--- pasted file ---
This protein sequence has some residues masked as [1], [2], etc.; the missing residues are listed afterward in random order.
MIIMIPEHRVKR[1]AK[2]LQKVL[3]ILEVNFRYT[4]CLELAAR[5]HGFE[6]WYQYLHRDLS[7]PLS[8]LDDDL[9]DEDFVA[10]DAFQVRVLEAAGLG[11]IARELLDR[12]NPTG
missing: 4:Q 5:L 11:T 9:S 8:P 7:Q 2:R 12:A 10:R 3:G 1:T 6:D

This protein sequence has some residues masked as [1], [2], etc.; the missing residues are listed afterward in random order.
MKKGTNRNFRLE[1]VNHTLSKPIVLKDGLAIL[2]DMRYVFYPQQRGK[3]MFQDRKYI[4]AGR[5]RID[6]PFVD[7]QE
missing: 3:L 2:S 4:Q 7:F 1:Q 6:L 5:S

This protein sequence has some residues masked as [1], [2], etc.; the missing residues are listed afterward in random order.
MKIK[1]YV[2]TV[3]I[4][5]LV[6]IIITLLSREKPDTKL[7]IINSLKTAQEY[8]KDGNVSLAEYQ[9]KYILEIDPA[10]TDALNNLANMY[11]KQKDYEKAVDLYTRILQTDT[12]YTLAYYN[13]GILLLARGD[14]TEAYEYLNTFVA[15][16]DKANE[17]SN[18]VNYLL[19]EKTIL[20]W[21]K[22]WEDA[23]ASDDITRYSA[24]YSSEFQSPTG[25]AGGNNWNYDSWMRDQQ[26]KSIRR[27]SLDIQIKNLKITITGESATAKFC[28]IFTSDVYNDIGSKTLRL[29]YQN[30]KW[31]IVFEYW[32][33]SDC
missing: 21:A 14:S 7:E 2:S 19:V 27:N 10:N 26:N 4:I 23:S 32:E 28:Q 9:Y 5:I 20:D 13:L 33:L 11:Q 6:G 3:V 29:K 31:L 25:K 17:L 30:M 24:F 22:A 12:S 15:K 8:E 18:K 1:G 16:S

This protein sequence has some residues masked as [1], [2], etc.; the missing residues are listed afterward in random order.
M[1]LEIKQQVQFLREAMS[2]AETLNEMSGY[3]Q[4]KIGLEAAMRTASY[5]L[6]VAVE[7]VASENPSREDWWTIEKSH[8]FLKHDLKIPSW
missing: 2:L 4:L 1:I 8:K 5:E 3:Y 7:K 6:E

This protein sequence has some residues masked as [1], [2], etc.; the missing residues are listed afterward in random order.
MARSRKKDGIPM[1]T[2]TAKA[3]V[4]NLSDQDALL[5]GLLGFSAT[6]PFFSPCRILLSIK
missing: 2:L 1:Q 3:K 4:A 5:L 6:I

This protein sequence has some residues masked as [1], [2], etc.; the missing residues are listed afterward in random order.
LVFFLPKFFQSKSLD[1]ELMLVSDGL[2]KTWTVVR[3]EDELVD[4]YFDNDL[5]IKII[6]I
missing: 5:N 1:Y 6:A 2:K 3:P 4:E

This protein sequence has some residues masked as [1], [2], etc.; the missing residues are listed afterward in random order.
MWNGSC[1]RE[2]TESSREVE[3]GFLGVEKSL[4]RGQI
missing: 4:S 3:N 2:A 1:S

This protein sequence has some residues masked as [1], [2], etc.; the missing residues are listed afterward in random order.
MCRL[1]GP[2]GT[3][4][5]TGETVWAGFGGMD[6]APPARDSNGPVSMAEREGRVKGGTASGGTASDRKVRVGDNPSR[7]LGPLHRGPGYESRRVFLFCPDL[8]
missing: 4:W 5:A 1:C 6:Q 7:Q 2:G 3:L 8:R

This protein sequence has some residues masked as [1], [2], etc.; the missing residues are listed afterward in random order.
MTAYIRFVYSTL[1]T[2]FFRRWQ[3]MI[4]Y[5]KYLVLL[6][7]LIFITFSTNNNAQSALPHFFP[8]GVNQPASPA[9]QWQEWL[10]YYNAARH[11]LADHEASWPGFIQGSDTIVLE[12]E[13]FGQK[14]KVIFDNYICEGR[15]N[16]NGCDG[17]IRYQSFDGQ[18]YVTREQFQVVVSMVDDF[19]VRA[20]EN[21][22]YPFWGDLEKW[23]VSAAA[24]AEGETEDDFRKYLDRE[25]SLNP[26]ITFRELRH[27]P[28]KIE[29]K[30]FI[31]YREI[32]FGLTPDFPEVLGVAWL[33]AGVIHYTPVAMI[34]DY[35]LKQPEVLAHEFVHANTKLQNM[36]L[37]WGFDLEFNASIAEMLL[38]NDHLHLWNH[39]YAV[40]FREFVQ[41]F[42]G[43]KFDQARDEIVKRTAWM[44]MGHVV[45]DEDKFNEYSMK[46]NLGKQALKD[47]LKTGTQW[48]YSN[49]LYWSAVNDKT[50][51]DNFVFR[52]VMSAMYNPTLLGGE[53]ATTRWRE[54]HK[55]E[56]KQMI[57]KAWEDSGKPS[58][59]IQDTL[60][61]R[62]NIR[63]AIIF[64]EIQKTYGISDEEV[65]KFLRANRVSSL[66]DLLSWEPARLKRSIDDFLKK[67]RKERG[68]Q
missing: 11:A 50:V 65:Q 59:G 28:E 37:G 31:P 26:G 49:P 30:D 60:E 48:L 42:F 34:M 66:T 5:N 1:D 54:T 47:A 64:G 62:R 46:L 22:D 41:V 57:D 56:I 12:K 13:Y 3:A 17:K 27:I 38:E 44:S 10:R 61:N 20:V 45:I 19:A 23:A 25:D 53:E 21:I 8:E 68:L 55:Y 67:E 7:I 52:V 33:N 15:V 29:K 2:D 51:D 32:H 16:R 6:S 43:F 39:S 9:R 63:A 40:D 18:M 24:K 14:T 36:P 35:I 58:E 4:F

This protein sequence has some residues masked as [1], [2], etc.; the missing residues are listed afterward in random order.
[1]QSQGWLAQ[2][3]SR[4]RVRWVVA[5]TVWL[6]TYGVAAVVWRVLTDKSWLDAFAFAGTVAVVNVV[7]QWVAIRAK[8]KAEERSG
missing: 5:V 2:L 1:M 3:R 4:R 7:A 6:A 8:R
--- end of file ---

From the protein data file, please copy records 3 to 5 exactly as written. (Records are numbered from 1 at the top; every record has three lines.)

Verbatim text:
This protein sequence has some residues masked as [1], [2], etc.; the missing residues are listed afterward in random order.
MKIK[1]YV[2]TV[3]I[4][5]LV[6]IIITLLSREKPDTKL[7]IINSLKTAQEY[8]KDGNVSLAEYQ[9]KYILEIDPA[10]TDALNNLANMY[11]KQKDYEKAVDLYTRILQTDT[12]YTLAYYN[13]GILLLARGD[14]TEAYEYLNTFVA[15][16]DKANE[17]SN[18]VNYLL[19]EKTIL[20]W[21]K[22]WEDA[23]ASDDITRYSA[24]YSSEFQSPTG[25]AGGNNWNYDSWMRDQQ[26]KSIRR[27]SLDIQIKNLKITITGESATAKFC[28]IFTSDVYNDIGSKTLRL[29]YQN[30]KW[31]IVFEYW[32][33]SDC
missing: 21:A 14:S 7:E 2:S 19:V 27:N 10:N 26:N 4:I 23:S 32:E 28:Q 9:Y 5:I 20:D 13:L 33:L 11:Q 6:G 3:V 29:K 31:L 25:K 17:L 30:M 24:F 22:A 12:S 15:K 8:E 18:K 1:G 16:S

This protein sequence has some residues masked as [1], [2], etc.; the missing residues are listed afterward in random order.
M[1]LEIKQQVQFLREAMS[2]AETLNEMSGY[3]Q[4]KIGLEAAMRTASY[5]L[6]VAVE[7]VASENPSREDWWTIEKSH[8]FLKHDLKIPSW
missing: 2:L 4:L 1:I 8:K 5:E 3:Y 7:K 6:E

This protein sequence has some residues masked as [1], [2], etc.; the missing residues are listed afterward in random order.
MARSRKKDGIPM[1]T[2]TAKA[3]V[4]NLSDQDALL[5]GLLGFSAT[6]PFFSPCRILLSIK
missing: 2:L 1:Q 3:K 4:A 5:L 6:I